Volunteer Turtle Rescue Network Coordinator Tracy Whitehead said: "We've met the most amazing people and the Rescue Network has made some incredible contacts. It's just amazing how people have been helping."
While this large number of turtles certainly is putting our incredible team of volunteers and rehabilitation centre staff to the test, we've dealt with large numbers before - in 2015 we were able to rehabilitate and release 162 turtles.
"This has been my first really big stranding season. In my first two years working here, we had far fewer rescues. So it's going to be exciting for me to see how this year goes - there is definitely going to be a lot of learning for all of us!
We're taking it one turtle at a time and trying not to get overwhelmed, but we are working together and that's really important - teamwork makes the dream work," said Turtle Rescue Programme Assistant Inge Adams.
As for the hatchlings that have already been in our care for some time, ongoing observation and veterinary care is key to ensuring their speedy recovery.
Inge: "All of the larger and slightly older hatchlings that we've received are doing really well, and we are happy about them. But it's been a surprise how many really really small ones have come in."
Talitha: "Little #100 stands out to me, when he came in he weighed only about 20g - he's just tiny, really really little. There's also a little turtle missing both its back flippers and also half of each of its front flippers. So, they really are a group of injured little warriors.
Overall, a lot of the turtles have had really good strength; when they've come in they've generally begun diving and eating and swimming actively very quickly. It's been a resilient year."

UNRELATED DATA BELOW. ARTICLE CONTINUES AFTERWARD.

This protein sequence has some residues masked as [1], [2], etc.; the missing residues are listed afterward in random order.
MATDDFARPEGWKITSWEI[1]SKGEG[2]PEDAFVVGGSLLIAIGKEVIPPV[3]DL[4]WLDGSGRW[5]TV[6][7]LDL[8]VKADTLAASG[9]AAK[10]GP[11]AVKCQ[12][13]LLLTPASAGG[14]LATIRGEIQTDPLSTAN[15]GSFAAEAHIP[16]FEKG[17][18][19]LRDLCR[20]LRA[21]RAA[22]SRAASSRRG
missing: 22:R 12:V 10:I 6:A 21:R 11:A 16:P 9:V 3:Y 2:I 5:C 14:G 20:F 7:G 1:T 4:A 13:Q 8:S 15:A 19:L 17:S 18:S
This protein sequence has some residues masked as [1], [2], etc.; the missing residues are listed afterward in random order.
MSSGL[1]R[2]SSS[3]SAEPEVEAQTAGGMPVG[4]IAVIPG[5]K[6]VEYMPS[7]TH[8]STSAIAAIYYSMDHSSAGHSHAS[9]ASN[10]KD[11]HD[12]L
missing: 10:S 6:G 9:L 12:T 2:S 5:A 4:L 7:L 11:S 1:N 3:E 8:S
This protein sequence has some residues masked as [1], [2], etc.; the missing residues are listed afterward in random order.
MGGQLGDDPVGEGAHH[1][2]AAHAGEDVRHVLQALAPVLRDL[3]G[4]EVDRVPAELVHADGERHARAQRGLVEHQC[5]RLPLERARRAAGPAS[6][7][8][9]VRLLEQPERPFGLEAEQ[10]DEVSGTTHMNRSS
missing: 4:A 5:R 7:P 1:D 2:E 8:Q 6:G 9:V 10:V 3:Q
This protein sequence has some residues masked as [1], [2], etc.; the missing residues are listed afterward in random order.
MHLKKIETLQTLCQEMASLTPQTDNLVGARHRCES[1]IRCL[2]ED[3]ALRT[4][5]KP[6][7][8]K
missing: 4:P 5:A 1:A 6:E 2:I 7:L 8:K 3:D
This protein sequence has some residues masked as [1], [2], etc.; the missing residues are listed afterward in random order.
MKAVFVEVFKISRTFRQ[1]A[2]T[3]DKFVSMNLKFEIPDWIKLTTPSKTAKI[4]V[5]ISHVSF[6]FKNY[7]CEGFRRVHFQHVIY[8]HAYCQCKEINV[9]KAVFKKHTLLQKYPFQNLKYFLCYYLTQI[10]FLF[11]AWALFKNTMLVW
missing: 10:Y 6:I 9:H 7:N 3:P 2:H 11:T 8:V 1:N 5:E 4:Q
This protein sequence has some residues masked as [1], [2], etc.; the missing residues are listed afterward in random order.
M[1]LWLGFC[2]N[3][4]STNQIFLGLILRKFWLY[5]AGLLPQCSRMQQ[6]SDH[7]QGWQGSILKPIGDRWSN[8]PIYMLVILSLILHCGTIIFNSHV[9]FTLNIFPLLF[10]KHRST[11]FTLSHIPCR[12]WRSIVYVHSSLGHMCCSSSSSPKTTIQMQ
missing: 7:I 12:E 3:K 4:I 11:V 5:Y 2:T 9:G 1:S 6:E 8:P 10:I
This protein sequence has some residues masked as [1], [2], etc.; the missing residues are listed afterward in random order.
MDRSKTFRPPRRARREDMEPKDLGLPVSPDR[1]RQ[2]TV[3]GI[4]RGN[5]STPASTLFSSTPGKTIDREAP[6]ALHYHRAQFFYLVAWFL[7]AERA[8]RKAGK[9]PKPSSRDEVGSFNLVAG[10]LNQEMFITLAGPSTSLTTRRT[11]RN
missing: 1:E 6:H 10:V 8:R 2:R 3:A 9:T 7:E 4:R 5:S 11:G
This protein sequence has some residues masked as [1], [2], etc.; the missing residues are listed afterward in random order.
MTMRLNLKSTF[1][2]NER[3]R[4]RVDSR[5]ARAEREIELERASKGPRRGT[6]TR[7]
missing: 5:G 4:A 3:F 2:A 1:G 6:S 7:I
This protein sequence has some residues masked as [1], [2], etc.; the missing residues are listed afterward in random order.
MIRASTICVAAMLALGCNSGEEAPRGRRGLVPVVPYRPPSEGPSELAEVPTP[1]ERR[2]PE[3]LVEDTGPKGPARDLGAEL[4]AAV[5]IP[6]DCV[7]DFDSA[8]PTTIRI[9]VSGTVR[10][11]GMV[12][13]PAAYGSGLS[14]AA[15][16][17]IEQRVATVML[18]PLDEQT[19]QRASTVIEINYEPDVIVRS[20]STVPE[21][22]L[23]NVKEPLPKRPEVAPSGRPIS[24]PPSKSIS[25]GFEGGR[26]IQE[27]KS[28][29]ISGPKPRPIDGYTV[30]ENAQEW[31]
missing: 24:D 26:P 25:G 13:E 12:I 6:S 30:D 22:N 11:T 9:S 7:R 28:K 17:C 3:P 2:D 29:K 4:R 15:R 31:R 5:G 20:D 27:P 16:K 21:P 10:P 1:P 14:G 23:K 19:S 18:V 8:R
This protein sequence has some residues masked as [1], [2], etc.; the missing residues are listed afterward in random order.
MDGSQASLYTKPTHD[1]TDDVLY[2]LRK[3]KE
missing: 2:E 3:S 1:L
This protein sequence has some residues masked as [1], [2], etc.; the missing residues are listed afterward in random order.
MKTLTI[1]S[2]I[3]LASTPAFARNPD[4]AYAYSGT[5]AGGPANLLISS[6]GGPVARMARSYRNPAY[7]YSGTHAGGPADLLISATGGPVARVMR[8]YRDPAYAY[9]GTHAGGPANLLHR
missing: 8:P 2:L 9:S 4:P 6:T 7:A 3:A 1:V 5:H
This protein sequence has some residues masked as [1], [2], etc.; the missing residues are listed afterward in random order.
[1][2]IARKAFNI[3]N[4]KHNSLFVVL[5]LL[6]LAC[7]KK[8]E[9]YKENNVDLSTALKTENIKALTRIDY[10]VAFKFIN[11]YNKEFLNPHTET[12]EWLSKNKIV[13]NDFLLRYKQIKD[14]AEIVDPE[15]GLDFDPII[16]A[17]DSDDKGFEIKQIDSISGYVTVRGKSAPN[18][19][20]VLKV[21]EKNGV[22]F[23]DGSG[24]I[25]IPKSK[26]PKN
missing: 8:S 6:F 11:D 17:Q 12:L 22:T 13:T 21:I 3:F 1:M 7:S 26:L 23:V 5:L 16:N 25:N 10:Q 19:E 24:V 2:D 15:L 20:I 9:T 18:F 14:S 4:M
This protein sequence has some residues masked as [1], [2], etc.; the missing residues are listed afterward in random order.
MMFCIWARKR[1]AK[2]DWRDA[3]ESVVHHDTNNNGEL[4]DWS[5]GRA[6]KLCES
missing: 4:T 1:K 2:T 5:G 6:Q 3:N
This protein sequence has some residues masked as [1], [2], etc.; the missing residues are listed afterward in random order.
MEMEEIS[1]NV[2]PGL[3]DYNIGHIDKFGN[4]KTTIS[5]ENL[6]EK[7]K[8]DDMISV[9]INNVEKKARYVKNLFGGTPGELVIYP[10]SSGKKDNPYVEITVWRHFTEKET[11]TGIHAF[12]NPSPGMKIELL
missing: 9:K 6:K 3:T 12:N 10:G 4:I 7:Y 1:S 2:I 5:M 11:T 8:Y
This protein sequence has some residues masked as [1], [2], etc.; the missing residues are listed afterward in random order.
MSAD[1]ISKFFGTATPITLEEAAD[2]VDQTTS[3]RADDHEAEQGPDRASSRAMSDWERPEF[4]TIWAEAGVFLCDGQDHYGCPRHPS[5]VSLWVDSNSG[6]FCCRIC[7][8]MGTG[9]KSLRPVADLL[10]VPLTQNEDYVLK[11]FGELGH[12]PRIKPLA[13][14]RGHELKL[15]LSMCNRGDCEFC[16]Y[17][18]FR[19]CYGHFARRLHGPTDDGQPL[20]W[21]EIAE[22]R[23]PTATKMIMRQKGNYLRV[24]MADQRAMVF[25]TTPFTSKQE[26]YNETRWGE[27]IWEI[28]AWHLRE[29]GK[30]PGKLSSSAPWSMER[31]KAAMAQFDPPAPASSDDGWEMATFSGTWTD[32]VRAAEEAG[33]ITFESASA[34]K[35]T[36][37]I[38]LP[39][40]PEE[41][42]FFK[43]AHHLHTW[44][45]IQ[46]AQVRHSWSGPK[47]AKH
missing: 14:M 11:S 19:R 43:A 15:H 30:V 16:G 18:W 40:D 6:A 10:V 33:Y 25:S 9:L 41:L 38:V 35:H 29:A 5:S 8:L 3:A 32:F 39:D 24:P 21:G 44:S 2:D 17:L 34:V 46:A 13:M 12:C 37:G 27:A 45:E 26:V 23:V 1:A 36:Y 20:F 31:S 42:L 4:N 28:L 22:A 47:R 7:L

And have there been any rescue stories that stood out to our team?
"There was a fisherman in Struisbaai who picked up six hatchlings while he was fishing, then went home to fetch his kids and they went back to the shore and, I think, picked up another twelve that afternoon. He was just amazing, he went back that night again at sunset, checked again the next day at sunrise. Incredible", recounted Tracy.
How can you support our rehabilitation efforts?
Cape Town locals are also invited to attend a special screening of Deep Blue \ Middle C on 24 May, a locally produced, genre-bending film was inspired by the west coast of South Africa – a place of profound meaning and impact for filmmaker Bryan Little who, along with a group of his friends, spent 10 days and 10 nights re-connecting with the wild and enigmatic part of South Africa’s coast. All proceeds from this event will go towards the Turtle Rescue Programme of the Two Oceans Aquarium Education Foundation.
Why are they washing up in such large numbers?
Unfortunately, the reality of the situation is that in most years thousands of turtle hatchlings perish on the South African coast - in fact, it is estimated that fewer than one or two in a thousand survive to adulthood, and that is not even accounting for manmade hazards like poaching, ghost fishing nets or plastic pollution. The difference this year is that that many more vigilant people are keeping their eyes open and helping to rescue these turtles, giving them a second chance.
Loggerhead turtles hatch in the northern parts of KwaZulu-Natal, and swim south until they reach the warm waters of the Agulhas Current. If a hatchling is lucky, it will be carried by the Agulhas Current as it turns east off the coast of the Western Cape, and out into the warm Indian Ocean. Unfortunately, this isn't easy for the little hatchlings and many of them are ejected from the Agulhas Current into the cold water of the Atlantic. This water is too cold for these hatchlings to survive and they get gradually weaker and weaker as they try to return to the Agulhas - an effort that is made increasingly difficult in bad weather, or if the turtle has been harmed by ingesting plastic pollution.
It is these weakened hatchlings that inevitably wash up on the Western Cape's coast, and without human intervention, they have no chance of surviving. We have a responsibility to help these animals.
The Two Oceans Aquarium's Turtle Rescue Programme is just one part of a cycle that would not be possible without the support of vigilant members of the public and the ongoing commitment of our incredible Turtle Rescue Network partners. CapeNature, NSRI, Tenikwa Wildlife, SANParks, Nature's Valley Trust, Lower Breede River Conservancy Trust, Plett Stranding Network, Shark Spotters, APSS, South African Shark Conservancy and, of course, the countless other people and organisations that have helped distressed turtles, we thank you all!